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-- Zalman Heatsink Round Up
-- Category: Review
-- Posted by: GideonX
-- Posted on: 2001-07-31
-- Price: ~ $N / A USD
-- Pages: 1 2 3 [ 4 ] 5
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   The Zalman CNPS5000 follows the more traditional approach to making heatsinks. Instead of having the fan mounted on a bracket they have mounted the fan to a plastic sheath that eliminates the sounds caused by the fans vibrations. The CNPS5000 is a very heavy heatsink one of the heaviest I have ever tested. The CNPS5000 uses the AMD bolt through the motherboard specs, while good in theory the CNPS5000 doesn't implement it very well. The CNPS includes everything needed to mount the HSF to the motherboard, and some spare parts. The base of the CNPS5000 is very smooth except where you can see little lines from the folding process extending into the middle. I would of liked to see a solid base on the bottom of the CNPS5000. Also I would of also liked to see the core of the CPU actually land in the middle of the HSF instead of near the edge by the aluminum bars.

   I didn't get to test this heatsink as much as I wanted because we were having problems with the bolt through design. I followed the instructions to the letter, and thought everything was fine, but I noticed my idle temps (around 50C and rising) were higher than the CNPS2005. As I was monitoring the temps, it happened, black screen and post. At first I thought that the power went off then I remembered I had an UPS. So I thought my power supply was going on the fritz, since I just installed an Enermax 431 watt. I let the computer reboot into windows and I started my idle temp test over. About 5 min later it did it again. I knew it wasn't the power supply the CPU was overheating. I unplugged the computer, opened it up and took off the Zalman CNPS5000. To my horror the thermal paste on the heatsink indicated that just under 3/4 of the heatsink was touching my core! The computer gods had smiled upon me I was really lucky I didn't fry my CPU. But then I noticed something else the CNPS5000 had taken a huge bite out of one of the corners of the core, and nibbled on another. I couldn't understand how this happened; I followed Zalman's instructions to the letter, all the screw appeared to be the same height, and all the screws on the motherboard were tight. I found it hard to believe that with all of the screws at the same height that only 3/4 of the heatsink would be touching the core, and crushing to corners of my core. I will never touch, own, or recommend this heatsink to anyone as long as I live. I wouldn't wish this heatsink upon my worst enemy.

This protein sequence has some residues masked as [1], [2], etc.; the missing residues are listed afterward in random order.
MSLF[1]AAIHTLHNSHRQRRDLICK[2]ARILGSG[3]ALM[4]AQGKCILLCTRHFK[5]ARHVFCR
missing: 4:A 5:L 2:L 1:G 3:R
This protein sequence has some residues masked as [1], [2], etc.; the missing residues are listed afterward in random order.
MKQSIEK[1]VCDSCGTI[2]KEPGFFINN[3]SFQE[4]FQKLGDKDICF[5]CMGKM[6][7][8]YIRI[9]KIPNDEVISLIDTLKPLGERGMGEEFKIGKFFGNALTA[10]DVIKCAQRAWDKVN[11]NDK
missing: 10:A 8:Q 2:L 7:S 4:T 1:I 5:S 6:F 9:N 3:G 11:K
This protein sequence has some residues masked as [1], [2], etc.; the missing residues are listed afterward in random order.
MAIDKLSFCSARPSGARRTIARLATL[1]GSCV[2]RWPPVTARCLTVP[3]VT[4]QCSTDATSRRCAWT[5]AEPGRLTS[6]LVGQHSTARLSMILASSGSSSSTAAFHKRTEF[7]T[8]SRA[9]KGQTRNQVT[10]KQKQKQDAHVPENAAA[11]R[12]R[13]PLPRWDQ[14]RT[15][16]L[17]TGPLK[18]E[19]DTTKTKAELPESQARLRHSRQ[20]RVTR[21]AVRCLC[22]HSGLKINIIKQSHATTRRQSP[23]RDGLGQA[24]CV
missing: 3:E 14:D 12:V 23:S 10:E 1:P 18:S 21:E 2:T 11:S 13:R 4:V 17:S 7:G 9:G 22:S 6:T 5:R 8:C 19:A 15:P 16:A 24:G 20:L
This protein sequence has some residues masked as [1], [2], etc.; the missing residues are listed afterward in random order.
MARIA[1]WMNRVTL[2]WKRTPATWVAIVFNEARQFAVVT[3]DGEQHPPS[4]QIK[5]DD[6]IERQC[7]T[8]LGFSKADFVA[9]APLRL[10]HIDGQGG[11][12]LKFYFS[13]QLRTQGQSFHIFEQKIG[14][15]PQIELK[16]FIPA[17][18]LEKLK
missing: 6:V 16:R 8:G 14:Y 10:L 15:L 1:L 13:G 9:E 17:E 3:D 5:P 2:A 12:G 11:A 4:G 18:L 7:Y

Full Load

1400 MHz @ 1.75v Normal




1400 MHz @ 1.75v Quiet




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